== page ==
“Daddy, who are we praying for today? And can we start praying together at the table again?” Those are the words our 7-year-old said the other day. We were five or six days into 21 Days of Prayer with our church, and we’d missed a couple days because our 11-year-old had surgery.
What he said was just a small window into the truth my pastor spoke to me the first time we went through 21 Days of Prayer with our kids. He said, “Your kids will never recover from this.” I’ve witnessed this firsthand. Prayer has changed our family and prayer with our kids has wrecked their lives…for good.
Stephana and I are excited to present The 7 Rings of Marriage for the couples in Kansas City at City Center Church!
Click here to learn how to book Jackie & Stephana for your next event!
||September 8, 2017—September 9, 2017
||The 7 Rings of Marriage at City Center Church
||The 7 Rings of Marriage
City Center Church
We’ve been homeschooling one or all of our kids for over eight years. Our boys first and only school experience was via homeschooling. That is until last Fall when we made a big shift and sent our boys to “regular” school.
It was at one of their school’s periodic Saturday School Seminars that an educator shared with us the right, or best, way to parent our boys, and what we were doing was not it.
Robert Mallon, host of The Lions Pride, interviews me on some of the secrets of a successful marriage that enabled me to withstand losing a job, homelessness, massive business failures, and a career pivot.
Click here to learn how to book Jackie for an interview or your next event!
||July 20, 2017
||Secrets of a Successful Marriage on The Lions Pride Podcast
||The Lions Pride
My email inbox, as well as my Facebook messages box, gets filled from time to time with messages from people asking for help in their marriage. I’m always willing to help, as I believe God has equipped me to do just that. But sometimes there isn’t much I can do to help.
It’s not that the problem is too big to fix, it’s the perception of the problem. Many times the spouse reaching out for help is not really reaching out for help. They’re reaching out to vent about what they believe to be the source of all their problems — their spouse!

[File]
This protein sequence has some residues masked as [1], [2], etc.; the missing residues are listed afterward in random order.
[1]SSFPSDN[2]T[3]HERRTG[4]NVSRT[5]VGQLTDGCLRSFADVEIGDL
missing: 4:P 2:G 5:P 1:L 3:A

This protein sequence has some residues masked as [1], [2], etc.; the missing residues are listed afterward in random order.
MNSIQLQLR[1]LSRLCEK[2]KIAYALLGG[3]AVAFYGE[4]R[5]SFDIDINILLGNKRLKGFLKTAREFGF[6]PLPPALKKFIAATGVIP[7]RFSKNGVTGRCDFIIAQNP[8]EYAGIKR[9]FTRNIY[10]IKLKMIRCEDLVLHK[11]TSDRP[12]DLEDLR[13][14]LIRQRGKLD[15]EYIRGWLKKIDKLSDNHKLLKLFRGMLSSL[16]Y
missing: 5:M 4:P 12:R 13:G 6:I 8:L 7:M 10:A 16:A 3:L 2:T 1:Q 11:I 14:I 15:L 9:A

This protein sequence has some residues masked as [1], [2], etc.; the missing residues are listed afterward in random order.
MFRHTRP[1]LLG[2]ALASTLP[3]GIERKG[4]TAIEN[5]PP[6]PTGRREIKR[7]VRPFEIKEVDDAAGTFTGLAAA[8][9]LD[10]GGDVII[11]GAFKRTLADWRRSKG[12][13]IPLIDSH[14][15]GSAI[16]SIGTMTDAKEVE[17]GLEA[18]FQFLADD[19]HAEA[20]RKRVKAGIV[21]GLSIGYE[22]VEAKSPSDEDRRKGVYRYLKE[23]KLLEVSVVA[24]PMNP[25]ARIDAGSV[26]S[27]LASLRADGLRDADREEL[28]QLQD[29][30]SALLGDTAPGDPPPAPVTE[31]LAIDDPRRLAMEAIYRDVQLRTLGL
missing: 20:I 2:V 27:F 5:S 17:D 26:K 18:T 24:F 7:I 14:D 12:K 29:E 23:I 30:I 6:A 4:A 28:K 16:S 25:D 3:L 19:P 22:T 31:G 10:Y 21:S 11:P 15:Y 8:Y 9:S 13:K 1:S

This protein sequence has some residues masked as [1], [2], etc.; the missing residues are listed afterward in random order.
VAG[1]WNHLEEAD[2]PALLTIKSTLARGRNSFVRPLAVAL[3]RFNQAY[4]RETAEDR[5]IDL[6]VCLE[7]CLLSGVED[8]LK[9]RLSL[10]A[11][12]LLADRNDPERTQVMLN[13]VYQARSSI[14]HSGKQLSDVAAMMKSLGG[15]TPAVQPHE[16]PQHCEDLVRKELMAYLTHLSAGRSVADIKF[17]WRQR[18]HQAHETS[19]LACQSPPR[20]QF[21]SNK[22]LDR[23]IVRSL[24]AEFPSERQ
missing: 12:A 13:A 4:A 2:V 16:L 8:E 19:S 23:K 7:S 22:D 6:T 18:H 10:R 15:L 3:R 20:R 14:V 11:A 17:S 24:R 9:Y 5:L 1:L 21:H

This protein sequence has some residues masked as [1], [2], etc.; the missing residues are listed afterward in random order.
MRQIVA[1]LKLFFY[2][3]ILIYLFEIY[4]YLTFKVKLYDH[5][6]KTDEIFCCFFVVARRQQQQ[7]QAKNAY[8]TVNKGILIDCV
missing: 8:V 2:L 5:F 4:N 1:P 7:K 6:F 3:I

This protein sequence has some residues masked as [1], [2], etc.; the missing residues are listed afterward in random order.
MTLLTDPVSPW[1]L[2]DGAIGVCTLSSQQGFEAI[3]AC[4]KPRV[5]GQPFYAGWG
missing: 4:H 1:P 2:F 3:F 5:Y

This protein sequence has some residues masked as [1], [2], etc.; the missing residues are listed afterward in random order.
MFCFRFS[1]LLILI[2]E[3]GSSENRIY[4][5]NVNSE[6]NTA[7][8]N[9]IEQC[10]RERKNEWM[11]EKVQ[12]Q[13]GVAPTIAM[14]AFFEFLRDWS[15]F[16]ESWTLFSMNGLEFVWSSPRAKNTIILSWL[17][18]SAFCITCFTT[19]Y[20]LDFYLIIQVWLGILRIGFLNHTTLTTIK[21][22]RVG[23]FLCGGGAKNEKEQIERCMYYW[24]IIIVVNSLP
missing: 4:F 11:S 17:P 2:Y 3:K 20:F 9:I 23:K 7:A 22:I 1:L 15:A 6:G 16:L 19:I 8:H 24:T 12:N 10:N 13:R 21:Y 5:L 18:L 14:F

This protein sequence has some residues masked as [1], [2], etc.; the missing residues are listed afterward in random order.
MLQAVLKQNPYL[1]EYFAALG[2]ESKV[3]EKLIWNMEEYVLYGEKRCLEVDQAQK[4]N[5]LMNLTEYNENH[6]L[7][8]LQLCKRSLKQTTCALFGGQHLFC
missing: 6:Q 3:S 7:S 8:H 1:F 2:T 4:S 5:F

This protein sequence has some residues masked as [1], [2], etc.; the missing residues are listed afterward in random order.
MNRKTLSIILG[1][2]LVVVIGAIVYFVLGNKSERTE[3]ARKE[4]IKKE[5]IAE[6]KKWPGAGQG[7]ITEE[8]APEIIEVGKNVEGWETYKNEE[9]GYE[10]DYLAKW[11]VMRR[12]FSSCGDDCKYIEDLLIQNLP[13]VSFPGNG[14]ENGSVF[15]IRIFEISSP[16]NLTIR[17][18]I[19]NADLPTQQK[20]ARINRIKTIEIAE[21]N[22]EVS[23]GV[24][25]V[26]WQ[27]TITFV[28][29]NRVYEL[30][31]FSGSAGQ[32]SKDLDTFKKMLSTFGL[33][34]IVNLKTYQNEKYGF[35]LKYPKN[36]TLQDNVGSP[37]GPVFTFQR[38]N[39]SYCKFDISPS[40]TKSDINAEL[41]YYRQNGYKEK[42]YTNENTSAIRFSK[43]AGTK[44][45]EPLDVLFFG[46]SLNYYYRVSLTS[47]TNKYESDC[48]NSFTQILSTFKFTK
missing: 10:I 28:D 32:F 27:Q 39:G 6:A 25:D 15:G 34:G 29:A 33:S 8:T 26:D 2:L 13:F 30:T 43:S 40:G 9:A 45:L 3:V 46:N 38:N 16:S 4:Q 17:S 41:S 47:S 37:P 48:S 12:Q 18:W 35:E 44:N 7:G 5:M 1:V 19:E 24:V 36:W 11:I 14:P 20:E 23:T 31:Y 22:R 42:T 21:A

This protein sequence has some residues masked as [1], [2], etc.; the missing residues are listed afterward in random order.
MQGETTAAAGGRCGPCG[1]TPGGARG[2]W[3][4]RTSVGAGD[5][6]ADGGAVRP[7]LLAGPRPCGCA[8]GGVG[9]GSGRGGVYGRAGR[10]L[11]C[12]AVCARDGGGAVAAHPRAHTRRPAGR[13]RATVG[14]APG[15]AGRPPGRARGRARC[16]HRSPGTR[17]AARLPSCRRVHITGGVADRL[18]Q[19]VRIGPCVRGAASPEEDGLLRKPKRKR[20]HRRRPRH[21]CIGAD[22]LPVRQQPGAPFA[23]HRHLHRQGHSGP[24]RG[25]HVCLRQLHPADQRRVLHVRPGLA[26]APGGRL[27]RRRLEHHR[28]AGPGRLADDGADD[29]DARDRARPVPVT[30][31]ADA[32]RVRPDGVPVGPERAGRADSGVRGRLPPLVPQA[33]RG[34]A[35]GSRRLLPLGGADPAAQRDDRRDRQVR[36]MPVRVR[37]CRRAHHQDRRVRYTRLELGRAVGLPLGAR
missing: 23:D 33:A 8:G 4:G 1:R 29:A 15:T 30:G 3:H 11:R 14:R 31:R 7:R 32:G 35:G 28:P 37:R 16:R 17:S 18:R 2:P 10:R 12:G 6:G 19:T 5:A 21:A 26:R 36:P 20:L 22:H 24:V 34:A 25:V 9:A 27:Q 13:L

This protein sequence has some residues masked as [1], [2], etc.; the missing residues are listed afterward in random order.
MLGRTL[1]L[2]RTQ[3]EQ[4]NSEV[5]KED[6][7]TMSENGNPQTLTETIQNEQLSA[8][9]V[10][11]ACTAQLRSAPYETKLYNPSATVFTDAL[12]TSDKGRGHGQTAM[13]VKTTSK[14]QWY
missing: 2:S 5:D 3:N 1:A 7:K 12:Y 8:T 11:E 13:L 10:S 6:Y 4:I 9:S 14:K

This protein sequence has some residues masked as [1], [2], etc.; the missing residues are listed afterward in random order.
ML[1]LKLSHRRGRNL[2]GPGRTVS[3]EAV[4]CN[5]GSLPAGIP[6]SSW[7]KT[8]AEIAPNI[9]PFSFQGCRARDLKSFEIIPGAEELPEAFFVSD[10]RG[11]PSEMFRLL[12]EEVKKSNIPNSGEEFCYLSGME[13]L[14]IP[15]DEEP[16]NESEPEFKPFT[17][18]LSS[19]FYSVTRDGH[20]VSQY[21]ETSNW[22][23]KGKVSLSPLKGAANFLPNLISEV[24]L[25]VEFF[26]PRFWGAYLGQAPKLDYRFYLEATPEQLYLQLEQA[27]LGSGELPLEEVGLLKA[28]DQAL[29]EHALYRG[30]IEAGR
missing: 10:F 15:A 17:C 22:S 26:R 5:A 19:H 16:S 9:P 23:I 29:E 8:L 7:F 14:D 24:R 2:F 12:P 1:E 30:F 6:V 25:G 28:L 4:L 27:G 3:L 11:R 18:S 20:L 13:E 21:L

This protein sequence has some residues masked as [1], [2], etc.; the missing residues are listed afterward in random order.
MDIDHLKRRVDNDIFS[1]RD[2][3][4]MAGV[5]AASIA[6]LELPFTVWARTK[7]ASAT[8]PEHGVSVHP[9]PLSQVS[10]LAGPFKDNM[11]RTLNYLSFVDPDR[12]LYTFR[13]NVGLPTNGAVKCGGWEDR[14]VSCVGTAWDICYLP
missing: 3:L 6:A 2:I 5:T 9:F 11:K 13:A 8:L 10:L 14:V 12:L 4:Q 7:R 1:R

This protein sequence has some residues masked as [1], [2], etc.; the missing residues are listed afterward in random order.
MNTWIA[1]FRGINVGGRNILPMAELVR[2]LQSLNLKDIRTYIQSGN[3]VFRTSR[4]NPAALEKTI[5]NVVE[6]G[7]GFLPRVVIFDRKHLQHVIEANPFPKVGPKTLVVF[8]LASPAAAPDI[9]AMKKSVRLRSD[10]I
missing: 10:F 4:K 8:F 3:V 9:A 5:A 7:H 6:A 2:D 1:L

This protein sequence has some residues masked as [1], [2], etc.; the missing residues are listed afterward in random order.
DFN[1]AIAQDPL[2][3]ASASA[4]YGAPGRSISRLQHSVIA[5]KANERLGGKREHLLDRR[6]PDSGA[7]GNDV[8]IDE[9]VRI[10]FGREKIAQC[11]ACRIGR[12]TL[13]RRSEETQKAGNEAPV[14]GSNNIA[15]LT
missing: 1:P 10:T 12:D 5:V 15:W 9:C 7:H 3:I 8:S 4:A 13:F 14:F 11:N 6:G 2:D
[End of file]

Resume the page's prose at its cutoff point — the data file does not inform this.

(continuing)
If your marriage is like mine, sometimes your wife could use some encouragement. If you are like me, it is not always easy for your wife to be married to you. I admit I can be tough to deal with sometimes. You can probably say the same. But sometimes we do get it right, and sometimes we say exactly what our wives need to hear from us at that time.
I’ve learned that when we come into marriage we all have our own expectations and ideas about how the ideal marriage should work. We all want the same thing—a good marriage, a happy marriage, a lasting and fulfilling marriage—but we have different ideas on what gets us there.
My wife Stephana and I didn’t really talk about this before we got married, and it was years into our marriage before we began to do so. We got married and just went on expecting things to end up “happily ever after” because that’s what we both wanted, even though we didn’t discuss it. Nope, didn’t happen.
My marriage wouldn’t be where it is today, without counsel and support of other married couples. We’ve been through counseling. We’ve had friends “camp out” at our house in the midst of a trial until we worked it out. Too many couples to name have covered us in prayer and helped us in many other areas. Each has been very valuable.
One of the biggest challenges in marriage is being on the same page with your spouse. Many couples have asked how to get on the same page with your spouse.
When two different people, from two different backgrounds, usually with two different ways of doing things come together, be on the same page is no easy task. After 12 years of marriage, my wife and I have had some success and big failures in this area, but we’ve finally found a way to consistently do it.
A couple years ago, my wife Stephana and I were at a marriage retreat. We were asked to participate in an exercise where we rated the state of our marriage. If memory serves me correctly it was based on a scale of one to ten.
A ranking of one meant our marriage was absolutely terrible, and ten meant our marriage was the best it could be. After revealing our answers to one another the difference was shocking. One of us ranked our marriage north of five, while the other — uh, not the same, not even close.